Episode 19 - Refunds for Games

Refunds for games. The topic has been brought up before, but hasn’t really become an issue until just recently. Given recent concerns with games like No Man’s Sky, Aaron and Chris felt compelled to dive into the topic, approaching it with some unique perspectives not commonly shared. What is a reasonable refund policy for games? Has that changed with the decline in demos for more popular titles? How much of the burden should be shouldered by the consumer, the developer, and/or the publisher? We all play a role in this ecosystem, and understanding where the line should be drawn is a very important topic for discussion. Also, Chris shares another great Twitch streamer. Finally, the gamers discuss their latest gaming assignments: I Am Setsuna and Maximo: Army of Zin. Hint: If you like old school RPGs, check out this segment!

Show Notes:

  1. BCG Discussion Topic - Refunds for Games
    -Amazon, Steam, and Sony have been issuing refunds for No Man's Sky essentially regardless of reason or length of time played (despite their comments to the contrary)
    -Steam already has a refund policy for games that you've played for less than two hours
        -Is this reasonable? What if you've played it more?
        -Some people want to get a refund with No Man's Sky after 40+ hours played
    -We used to solve this issue with demos, but we're seeing fewer and fewer of these released
    -Allowing refunds for nearly any reason is completely unprecedented and will have a profound impact on developers and publishers alike
    -We've played many games worse than No Man's Sky and have also seen many releases that didn't live up to the hype (Spore, Brutal Legend, SimCity re-release), but we never thought we could get refunds for these
    -How many indie developers will suffer because they have to issue refunds for short/unpolished/experimental games that someone doesn't "love" and demands money back?
       -Think great, but controversial games like Gone Home, 3/4ths Home, and all other "games that aren't games" we discussed in the past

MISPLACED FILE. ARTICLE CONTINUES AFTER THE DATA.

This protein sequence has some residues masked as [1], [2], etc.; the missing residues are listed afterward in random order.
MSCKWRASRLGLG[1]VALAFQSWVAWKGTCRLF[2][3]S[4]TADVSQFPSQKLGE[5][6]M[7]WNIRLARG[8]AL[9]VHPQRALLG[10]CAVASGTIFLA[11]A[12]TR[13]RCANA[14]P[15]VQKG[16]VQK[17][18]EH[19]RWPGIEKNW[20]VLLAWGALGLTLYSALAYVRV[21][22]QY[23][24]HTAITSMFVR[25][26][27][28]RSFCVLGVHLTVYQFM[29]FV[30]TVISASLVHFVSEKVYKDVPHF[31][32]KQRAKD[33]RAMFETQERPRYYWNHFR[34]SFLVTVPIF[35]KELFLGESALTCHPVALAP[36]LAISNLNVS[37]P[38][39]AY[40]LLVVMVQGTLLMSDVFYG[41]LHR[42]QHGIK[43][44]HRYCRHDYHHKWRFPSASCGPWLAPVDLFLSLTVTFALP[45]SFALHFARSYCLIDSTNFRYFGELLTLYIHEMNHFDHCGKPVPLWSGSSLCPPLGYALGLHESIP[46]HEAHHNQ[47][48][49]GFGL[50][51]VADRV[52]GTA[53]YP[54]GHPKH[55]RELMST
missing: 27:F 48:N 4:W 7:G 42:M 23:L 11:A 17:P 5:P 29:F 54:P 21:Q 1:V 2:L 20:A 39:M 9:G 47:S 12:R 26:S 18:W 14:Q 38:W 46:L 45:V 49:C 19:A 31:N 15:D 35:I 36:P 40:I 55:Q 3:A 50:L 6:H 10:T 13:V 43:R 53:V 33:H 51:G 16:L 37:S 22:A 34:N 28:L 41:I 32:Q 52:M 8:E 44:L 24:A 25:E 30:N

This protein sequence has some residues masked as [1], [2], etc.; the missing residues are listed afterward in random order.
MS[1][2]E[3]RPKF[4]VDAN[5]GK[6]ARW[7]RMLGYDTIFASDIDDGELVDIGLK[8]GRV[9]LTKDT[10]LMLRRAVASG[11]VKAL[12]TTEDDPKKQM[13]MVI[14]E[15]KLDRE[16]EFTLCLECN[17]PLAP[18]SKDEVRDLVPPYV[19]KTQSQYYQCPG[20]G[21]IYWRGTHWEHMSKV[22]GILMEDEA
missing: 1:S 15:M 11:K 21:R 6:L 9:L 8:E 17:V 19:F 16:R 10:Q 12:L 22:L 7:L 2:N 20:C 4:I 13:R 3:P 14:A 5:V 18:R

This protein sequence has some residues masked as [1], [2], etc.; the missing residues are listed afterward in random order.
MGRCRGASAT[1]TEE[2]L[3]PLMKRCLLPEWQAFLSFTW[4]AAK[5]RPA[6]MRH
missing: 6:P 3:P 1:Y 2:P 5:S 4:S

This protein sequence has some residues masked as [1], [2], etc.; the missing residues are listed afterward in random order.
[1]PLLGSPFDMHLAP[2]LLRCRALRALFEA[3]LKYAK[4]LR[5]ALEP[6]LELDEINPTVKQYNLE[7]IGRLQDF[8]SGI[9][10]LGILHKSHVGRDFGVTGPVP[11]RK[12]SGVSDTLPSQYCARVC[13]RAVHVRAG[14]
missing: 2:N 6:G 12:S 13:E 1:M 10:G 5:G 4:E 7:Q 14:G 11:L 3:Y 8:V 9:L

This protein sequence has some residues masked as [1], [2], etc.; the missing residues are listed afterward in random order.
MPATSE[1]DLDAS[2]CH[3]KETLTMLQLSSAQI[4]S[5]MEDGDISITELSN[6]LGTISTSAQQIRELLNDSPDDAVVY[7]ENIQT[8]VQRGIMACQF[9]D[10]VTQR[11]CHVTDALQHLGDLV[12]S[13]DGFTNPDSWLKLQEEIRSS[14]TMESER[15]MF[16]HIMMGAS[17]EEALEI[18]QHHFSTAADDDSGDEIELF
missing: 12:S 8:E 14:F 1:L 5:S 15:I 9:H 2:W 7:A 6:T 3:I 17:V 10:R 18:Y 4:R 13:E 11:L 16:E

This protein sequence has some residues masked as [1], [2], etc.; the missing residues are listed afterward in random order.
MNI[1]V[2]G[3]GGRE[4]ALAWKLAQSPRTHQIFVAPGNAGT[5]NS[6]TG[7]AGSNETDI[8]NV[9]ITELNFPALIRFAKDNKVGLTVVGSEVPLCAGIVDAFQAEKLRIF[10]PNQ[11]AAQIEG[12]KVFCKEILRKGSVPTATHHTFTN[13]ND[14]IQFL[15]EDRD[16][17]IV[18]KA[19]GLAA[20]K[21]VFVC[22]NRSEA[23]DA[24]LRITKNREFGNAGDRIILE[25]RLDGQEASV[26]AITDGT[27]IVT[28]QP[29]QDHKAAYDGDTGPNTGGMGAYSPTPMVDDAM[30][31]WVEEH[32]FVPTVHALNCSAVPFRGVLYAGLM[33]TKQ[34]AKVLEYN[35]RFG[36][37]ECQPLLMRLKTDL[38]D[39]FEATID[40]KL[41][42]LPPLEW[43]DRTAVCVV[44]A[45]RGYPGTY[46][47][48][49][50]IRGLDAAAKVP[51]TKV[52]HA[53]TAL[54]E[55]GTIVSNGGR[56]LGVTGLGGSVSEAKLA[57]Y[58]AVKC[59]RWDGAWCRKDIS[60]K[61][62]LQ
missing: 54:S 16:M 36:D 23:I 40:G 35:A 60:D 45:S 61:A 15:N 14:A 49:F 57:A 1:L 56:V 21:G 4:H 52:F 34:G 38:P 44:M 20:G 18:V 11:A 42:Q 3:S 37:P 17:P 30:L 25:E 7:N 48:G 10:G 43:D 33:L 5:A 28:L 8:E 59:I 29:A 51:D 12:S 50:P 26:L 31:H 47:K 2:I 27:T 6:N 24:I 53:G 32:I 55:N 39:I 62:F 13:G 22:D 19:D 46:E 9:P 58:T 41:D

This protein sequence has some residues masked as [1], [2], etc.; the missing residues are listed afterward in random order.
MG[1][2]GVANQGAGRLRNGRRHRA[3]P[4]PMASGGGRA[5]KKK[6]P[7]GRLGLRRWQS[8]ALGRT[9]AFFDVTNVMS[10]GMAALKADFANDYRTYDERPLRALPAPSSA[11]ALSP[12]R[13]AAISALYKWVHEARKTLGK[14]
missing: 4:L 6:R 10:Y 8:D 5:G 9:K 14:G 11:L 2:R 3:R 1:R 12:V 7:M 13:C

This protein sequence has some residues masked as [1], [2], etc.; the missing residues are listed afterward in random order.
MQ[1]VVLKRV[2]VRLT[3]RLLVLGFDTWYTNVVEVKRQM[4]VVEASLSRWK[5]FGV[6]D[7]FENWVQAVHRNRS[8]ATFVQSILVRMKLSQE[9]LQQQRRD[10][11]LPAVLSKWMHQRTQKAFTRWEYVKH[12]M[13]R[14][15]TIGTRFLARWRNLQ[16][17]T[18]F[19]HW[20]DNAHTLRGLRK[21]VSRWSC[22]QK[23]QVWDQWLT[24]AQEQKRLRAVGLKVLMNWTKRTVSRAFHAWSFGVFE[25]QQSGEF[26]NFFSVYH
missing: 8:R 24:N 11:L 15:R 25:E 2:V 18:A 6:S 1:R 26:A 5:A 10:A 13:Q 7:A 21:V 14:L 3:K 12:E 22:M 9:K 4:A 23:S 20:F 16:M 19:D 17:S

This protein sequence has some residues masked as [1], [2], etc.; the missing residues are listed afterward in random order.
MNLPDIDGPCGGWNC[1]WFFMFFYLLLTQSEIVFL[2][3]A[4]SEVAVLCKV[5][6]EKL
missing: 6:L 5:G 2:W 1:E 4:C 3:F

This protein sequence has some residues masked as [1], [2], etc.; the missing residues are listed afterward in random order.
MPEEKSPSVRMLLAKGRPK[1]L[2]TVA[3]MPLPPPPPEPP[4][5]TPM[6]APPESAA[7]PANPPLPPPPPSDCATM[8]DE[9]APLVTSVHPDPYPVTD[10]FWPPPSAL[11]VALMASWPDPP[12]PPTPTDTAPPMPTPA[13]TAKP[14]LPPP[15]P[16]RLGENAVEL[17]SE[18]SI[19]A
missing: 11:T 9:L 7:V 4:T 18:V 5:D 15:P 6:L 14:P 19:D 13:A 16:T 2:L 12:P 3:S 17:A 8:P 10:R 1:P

-How many large developers will "play it safe" for fear of angering consumers to the point where they lose money -- will all games become the "Madden" development model of small iterations each year?
    -This is a pivot point where we either judge games as art or as software (more akin to Microsoft Office). Do we hold a pre-release feature list as a binding contract to deliver?
    -How does this really impact the messaging during the development of a game? Is it the responsibility of the developers to accurately convey what's actually in the game just prior to release, or is it the consumer's issue? Should they just wait to buy it?
    -What role do reviewers play in this process?
    -How does pre-ordering play into this?
  2. Found it on Twitch - Ducksauce - https://twitch.tv/ducksauce
    -Long-time streamer, part-time actor with voiceovers and the like
    -Great personality, funny, and a little crude
    -A general streamer, but tends to stick to a couple of core games
        -For many years, it was World of Warcraft
        -Now he also plays other popular games
        -Throws in some horror games every once in a while
    -Does a morning show for a few hours each weekday
        -Many just join to listen to him; the game is a secondary component
       -He's hilarious over time and really interacts very well with his audience
        -A take-no-crap kind of guy with a genuine personality
    -He's a big streamer, but not as big as some others due to the fact that he just puts on the show he wants to do; he doesn't really bend to others' opinions
        -Good to see someone create what they want to create despite controversy or issue
  3. Game Assignments
    -Last Episode's Assignments: I Am Setsuna (Chris); Maximo: Army of Zin (Aaron)
    -Next Episode's Assignments: Resident Evil 4 (Chris); Cities: Skylines (Aaron)